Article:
The Latch and ROKU Gin have teamed up to help you prep your palette for summer. In this series, we’re uncovering everything you need to know about how to enjoy gin this season.
Pairing spirits and food is difficult. It’s much more down to your mixing skills than it is the flavour of the booze as compared to wine or beer. A chardonnay is only really affected by temperature but your spirit is going to need mixing up and the level of alcohol in your drink is going to change what you’re able to consume with it.
Thankfully we have Paul Birtwistle, head of the famous Toko Japanese restaurant in Sydney’s premier foodie destination, Surry Hills, to talk you through all the tips and tricks for matching gin and food.
Take it away, Paul
To start with, the most foundational rule of gin pairing is “use something that the gin has in it”. “That’s the golden rule, it’s gin 101”
Gin is made from a base grain spirit that has been infused with other flavouring elements known as botanicals. The most prominent and characteristic one is juniper. Beyond that, it’s anyone’s game. Most gins will use herbs and spices like coriander plus citrus elements in its flavours that you’re aiming to match with your foods.
In order to really emphasise the botanicals “you have to add other elements to the gin, to draw out those elements of it”. For a London dry gin, you might use a wedge of lemon or lime. ROKU Gin might be best served with more oriental flavours like ginger.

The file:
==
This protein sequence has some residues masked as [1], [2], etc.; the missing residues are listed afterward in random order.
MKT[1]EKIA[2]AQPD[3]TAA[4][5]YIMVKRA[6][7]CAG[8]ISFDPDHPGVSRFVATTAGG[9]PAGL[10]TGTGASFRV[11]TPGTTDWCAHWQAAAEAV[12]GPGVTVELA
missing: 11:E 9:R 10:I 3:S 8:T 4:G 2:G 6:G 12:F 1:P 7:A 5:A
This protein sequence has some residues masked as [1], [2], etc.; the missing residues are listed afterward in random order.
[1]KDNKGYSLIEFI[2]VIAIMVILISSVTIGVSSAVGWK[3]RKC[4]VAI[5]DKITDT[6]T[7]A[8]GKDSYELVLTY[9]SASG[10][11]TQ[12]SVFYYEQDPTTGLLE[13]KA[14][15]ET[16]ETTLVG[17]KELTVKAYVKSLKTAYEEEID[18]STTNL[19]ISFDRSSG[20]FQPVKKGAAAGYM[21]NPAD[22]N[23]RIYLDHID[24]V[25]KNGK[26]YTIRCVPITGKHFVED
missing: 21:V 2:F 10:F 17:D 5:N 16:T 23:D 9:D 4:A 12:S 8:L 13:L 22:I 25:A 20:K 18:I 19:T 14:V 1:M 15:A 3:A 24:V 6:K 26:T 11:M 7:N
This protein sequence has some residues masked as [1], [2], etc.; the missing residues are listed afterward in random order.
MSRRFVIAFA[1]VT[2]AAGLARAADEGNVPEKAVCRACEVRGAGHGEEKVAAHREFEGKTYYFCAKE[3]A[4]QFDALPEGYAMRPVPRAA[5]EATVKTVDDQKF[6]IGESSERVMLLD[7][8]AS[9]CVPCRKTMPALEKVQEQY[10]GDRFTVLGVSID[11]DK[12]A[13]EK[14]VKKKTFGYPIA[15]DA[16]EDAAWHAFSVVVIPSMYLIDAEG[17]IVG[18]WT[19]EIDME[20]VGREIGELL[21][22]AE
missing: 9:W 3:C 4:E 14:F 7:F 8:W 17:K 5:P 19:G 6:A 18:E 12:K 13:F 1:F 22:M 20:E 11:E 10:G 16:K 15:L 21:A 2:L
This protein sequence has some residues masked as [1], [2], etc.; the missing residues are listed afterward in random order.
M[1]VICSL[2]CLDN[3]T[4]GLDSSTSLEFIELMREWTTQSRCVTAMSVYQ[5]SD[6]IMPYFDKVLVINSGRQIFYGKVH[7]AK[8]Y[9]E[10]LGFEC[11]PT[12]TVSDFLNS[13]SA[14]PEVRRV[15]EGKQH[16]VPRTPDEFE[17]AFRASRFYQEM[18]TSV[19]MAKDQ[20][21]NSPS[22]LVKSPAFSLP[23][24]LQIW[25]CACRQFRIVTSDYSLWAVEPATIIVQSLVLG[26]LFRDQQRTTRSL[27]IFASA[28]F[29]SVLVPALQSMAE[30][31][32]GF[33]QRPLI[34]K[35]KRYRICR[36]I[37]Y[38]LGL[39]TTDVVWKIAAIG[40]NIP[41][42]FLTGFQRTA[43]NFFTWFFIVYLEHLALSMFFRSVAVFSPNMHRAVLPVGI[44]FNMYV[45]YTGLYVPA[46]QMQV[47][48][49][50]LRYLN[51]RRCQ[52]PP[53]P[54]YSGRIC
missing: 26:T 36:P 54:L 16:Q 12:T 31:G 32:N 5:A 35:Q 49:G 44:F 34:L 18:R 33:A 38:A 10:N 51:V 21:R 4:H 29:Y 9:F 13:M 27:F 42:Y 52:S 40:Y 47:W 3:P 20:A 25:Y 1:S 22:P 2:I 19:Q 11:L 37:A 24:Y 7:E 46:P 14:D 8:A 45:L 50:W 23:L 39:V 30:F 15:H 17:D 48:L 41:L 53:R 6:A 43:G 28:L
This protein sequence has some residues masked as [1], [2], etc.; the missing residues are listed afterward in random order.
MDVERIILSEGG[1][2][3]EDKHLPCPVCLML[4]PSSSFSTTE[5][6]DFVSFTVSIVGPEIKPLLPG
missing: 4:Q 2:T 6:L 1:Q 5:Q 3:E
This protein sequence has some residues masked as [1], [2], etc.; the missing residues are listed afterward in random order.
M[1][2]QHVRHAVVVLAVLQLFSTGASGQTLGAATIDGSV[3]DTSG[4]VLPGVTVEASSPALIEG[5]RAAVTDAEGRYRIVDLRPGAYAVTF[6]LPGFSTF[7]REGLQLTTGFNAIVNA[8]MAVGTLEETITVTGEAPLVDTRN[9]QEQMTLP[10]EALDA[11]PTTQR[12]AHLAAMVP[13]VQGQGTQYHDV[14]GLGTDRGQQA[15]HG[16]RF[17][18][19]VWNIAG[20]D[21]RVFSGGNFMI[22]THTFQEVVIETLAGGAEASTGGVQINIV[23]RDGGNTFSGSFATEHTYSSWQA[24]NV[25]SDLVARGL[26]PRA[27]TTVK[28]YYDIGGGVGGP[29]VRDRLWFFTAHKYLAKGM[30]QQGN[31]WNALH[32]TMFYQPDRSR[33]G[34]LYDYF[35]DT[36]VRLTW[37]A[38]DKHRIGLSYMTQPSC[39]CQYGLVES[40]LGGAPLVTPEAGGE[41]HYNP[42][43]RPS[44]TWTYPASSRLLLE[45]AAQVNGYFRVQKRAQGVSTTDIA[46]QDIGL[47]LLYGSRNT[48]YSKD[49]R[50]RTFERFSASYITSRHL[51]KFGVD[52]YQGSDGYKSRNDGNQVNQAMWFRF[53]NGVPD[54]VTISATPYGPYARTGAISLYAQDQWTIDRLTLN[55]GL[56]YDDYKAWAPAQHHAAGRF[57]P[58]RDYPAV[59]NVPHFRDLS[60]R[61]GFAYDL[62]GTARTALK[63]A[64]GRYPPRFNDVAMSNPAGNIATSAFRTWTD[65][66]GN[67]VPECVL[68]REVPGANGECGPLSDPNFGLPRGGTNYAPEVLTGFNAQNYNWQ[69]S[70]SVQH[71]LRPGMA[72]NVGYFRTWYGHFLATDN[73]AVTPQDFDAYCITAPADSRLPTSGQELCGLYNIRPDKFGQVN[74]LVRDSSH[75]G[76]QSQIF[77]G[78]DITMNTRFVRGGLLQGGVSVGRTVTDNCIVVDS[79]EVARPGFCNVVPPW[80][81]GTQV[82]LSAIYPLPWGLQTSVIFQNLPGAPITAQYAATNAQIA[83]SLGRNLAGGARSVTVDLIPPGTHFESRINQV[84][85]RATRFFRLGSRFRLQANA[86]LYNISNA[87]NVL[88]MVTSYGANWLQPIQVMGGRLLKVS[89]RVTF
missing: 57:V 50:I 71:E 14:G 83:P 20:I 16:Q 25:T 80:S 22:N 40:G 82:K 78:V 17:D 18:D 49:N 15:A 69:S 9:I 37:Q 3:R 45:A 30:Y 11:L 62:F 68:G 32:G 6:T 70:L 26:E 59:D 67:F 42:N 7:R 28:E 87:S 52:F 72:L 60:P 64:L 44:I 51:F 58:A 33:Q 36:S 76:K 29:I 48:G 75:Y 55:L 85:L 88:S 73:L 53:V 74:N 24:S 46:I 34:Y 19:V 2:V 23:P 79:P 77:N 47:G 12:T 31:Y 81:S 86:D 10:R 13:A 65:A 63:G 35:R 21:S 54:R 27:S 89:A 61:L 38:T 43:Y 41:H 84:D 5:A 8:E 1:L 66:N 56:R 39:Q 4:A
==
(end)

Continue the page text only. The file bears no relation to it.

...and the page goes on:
“Use that particular botanical within the dish itself” Paul says. “It’s really just trying to emphasise what’s in the gin or an element of the gin and then match that”.
ROKU uses six particularly Japanese botanicals and those ingredients are “finding their way through all kinds of modern Australian and modern British cuisine, even French at the moment”. That means you’ll have a fair bit of leeway in what you can pair it with.
“ROKU tends to be a little more of an aromatic style of gin. How savory you can go with it, I’m not a hundred percent sure but lighter, fresh, fragrant, flavours will work”.
“You can really pick up on those aromatic characters, whether it be the citrus character or the blossom character and really be able to lift those in the gin”.
If you are looking to pair your gin with a stronger, denser flavour, it can be done, you’ll just have to up the alcohol content too.
“The Japanese kind of have these strong bar snacks which can be things like karasumi, which is like bottarga with daikon. Savoury things. What they use if you go into a Japanese-style pub, they have dried squid and they’re quite strong. So, something like that. If it’s a really strong flavor, you could probably match it up with gin on the rocks or something or a martini or Martinez or something like that”.
Ultimately, use strong flavours to match strong flavours and lighter ones to match lighter ones.
If you’re doing a straight gin martini, use a strong flavor. “It’s all about complementing it”, Paul tells us. Now you’ve heard from the best, go out and experiment to figure out what else is possible. Cheers to that.